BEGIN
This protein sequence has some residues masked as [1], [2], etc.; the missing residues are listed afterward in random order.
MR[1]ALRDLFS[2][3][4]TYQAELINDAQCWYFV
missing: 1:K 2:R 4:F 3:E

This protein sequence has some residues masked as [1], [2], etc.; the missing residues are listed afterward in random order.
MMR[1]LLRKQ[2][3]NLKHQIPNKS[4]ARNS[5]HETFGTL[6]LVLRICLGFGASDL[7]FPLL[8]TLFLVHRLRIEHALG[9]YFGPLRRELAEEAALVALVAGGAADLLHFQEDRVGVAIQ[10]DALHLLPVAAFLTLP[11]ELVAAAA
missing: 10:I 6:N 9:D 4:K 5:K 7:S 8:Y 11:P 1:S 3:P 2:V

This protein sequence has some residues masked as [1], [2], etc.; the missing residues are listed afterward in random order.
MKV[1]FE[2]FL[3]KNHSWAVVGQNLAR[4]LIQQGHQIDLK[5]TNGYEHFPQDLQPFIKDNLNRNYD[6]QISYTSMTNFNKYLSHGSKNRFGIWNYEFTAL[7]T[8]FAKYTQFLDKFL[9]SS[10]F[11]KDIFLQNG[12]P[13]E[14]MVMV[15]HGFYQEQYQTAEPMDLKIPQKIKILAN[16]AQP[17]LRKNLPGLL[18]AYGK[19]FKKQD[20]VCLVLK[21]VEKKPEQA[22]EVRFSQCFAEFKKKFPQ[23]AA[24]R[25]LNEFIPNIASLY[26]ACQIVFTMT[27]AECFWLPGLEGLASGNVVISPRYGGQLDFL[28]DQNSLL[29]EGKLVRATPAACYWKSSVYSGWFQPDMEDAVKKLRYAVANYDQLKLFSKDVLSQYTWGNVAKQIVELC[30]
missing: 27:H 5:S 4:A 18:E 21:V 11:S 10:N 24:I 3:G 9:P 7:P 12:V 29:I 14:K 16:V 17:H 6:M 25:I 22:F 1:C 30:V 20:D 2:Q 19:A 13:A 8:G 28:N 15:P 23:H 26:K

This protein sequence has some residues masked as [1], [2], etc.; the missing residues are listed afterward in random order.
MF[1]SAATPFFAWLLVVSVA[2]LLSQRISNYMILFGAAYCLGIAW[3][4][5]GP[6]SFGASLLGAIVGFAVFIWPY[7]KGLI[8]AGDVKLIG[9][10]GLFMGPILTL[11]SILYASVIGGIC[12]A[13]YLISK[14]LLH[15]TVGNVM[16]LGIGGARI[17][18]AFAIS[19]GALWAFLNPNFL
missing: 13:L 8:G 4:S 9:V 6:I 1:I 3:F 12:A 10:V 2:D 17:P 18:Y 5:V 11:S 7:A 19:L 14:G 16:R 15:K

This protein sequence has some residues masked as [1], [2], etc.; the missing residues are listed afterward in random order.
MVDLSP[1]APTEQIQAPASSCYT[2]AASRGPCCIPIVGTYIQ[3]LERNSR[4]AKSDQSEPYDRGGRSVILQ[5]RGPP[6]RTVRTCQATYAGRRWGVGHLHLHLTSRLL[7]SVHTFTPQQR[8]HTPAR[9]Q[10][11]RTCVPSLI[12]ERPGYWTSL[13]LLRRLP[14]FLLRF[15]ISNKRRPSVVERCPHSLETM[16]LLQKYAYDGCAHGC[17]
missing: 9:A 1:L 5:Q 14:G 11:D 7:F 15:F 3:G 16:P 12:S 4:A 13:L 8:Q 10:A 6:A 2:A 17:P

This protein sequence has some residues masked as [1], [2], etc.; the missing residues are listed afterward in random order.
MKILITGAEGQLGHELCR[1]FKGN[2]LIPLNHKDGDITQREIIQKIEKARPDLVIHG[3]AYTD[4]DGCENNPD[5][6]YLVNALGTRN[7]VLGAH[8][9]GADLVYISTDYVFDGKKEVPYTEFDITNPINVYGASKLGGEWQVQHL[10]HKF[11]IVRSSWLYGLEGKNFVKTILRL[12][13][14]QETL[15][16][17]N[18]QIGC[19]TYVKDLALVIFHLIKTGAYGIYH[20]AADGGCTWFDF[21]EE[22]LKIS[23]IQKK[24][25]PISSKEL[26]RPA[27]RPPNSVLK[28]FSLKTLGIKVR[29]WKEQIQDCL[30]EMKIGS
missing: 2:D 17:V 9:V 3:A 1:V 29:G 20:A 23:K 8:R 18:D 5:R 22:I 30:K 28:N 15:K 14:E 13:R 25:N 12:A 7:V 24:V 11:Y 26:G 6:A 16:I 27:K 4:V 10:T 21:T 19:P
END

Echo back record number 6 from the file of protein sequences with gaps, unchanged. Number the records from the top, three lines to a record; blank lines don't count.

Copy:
This protein sequence has some residues masked as [1], [2], etc.; the missing residues are listed afterward in random order.
MKILITGAEGQLGHELCR[1]FKGN[2]LIPLNHKDGDITQREIIQKIEKARPDLVIHG[3]AYTD[4]DGCENNPD[5][6]YLVNALGTRN[7]VLGAH[8][9]GADLVYISTDYVFDGKKEVPYTEFDITNPINVYGASKLGGEWQVQHL[10]HKF[11]IVRSSWLYGLEGKNFVKTILRL[12][13][14]QETL[15][16][17]N[18]QIGC[19]TYVKDLALVIFHLIKTGAYGIYH[20]AADGGCTWFDF[21]EE[22]LKIS[23]IQKK[24][25]PISSKEL[26]RPA[27]RPPNSVLK[28]FSLKTLGIKVR[29]WKEQIQDCL[30]EMKIGS
missing: 2:D 17:V 9:V 3:A 1:V 29:G 20:A 23:K 8:R 18:D 5:R 22:I 30:K 28:N 15:K 14:E 13:R 25:N 12:A 7:V 24:V 11:Y 26:G 6:A 16:I 27:K 4:V 10:T 21:T 19:P